6. Customer ratings may become the trend.
It’s integrated in the way Uber runs its business and will likely spread. It makes sense. Why would companies spend their time with people who are unkind and disrespectful? Don’t wait for customer ratings to scale across the world. Make sure your personal brand is what you want to project.
7. Provide customer feedback.
Companies typically learn what customers want based on asking them through surveys, focus groups, social media comments, and more. Take advantage of the time to provide recommendations as most brands are listening and care to improve experiences based on customer and prospect feedback. Provide positive input as well as your complaints. Give the company a chance to respond before going after them on social media. Judge fairly and realistically before tarnishing a reputation, and be open to revising ratings when there’s a resolution.
8. Use aggression wisely.
If you are feeling irate, it’s probably for a good reason. But how do you use anger when you can’t pivot, rather than letting anger use you? It’s critical at such moments to maintain self-control. Take a few deep breaths, pause, and review what your goals are. Use voice control—it’s OK to let them know you are not happy, and that it is painful for you. This will engage empathy. Anger often comes from threat, injury, and helplessness. Know where it is coming from before you displace pain onto others.
The Customer is Always Right?
Like it or not, the old adage “the customer is always right” is not always true. Caveat emptor— “buyer beware” still holds, though. If you signed a two-year contract in which you agreed to pay off an expensive product, it’s unlikely that you can argue your money back. But you can still try and problem-solve with the company to find a middle ground.
Developing our own personal “code of conduct” as consumers, based on the above principles, minimizes the negative impact of customer service negotiations while maximizing the chances of a best-possible outcome.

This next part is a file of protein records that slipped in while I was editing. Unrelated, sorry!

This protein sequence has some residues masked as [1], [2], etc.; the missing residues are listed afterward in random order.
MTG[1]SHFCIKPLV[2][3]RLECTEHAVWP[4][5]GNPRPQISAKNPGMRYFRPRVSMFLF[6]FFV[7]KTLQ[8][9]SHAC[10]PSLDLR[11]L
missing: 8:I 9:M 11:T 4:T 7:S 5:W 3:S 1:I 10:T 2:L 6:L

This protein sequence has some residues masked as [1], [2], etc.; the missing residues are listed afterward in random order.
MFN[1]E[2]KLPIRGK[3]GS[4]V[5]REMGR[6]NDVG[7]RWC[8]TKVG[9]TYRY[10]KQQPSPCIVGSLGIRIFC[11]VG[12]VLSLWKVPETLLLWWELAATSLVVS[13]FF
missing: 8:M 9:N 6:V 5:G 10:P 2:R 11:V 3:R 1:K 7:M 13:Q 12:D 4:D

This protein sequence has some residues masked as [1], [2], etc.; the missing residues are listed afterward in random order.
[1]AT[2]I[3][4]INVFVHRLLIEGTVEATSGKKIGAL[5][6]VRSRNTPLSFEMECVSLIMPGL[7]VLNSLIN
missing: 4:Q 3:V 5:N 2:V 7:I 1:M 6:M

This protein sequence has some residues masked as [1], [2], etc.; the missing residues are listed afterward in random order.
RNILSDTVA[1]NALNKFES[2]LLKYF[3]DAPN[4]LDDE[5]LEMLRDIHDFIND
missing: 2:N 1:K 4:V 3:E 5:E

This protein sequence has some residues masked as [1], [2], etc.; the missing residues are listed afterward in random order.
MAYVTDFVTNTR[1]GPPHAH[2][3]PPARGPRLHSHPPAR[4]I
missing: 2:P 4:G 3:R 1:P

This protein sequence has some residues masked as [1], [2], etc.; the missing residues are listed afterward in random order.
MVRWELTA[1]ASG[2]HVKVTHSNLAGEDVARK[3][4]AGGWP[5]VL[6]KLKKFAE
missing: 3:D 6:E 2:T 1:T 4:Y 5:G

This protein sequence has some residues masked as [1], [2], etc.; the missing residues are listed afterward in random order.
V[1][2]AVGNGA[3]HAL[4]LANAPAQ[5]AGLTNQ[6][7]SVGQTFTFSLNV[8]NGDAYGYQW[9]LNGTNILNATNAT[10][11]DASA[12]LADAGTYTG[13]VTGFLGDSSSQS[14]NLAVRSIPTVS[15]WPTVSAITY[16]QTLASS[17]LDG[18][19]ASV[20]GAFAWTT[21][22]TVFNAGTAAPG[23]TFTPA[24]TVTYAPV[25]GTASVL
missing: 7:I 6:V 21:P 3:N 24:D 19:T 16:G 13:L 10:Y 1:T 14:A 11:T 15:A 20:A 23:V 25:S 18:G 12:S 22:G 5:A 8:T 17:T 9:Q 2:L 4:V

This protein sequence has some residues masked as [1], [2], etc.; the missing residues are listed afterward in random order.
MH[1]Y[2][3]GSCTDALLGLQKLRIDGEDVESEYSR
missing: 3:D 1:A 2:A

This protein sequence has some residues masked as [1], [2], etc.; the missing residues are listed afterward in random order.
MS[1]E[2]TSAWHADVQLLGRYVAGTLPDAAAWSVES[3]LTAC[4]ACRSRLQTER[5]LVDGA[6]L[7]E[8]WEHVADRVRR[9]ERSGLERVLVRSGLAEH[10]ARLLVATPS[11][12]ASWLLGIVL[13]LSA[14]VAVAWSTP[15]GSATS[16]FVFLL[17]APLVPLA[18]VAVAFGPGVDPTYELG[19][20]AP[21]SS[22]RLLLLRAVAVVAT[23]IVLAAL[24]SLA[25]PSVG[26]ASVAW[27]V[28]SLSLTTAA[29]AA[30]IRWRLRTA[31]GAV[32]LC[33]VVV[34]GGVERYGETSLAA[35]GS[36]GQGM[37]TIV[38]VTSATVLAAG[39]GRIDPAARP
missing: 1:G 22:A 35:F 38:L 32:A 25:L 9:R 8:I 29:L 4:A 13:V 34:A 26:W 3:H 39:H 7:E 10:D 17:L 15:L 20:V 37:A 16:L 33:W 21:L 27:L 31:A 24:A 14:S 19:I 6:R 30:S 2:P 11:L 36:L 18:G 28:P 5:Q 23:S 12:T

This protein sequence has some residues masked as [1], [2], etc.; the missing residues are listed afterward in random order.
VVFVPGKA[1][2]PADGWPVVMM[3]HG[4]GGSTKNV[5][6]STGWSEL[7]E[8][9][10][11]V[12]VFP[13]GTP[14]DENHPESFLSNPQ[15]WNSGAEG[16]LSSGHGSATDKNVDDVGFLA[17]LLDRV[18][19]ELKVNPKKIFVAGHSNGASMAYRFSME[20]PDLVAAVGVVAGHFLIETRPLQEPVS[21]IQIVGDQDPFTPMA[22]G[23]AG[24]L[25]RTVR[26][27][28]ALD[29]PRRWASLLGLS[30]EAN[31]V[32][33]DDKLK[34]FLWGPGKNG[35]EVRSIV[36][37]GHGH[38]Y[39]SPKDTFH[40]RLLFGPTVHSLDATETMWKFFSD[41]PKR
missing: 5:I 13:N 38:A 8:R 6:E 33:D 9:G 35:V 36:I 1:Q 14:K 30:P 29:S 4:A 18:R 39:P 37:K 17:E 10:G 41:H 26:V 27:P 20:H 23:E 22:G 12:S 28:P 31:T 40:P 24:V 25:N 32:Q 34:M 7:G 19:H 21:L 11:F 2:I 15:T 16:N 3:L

Customer experience is a top priority for many companies because a great customer journey is the difference between a great company and a long-term relationship, versus an OK company and shopping around. According to neuromarketing, people buy based on how brands make them feel and other psychological factors beyond services and product prices—including identity and lifestyle implications of brand-use.
So, who owns customer happiness? Customers or companies? The answer is both! The onus of customer satisfaction does not strictly fall upon businesses. We as consumers also need to take responsibility for the experiences we have every day… including how we interact with others whose job it is to provide service excellence.
Read more about how to apply The Four Agreements to win in business and life.
Please note: Blog article is not intended to be a substitute for professional advice. We will not be liable for any loss or damage caused by your reliance on information. Please seek the advice of professionals, as appropriate, regarding the evaluation of any specific information, opinion, advice, or other content. We are not responsible and will not be held liable for third party comments on post. Any user comment that in our sole discretion restricts or inhibits any other user from using or enjoying article s prohibited and may be reported to Sussex Publisher/Psychology Today. Grant H. Brenner and Stacy Sherman, All rights reserved.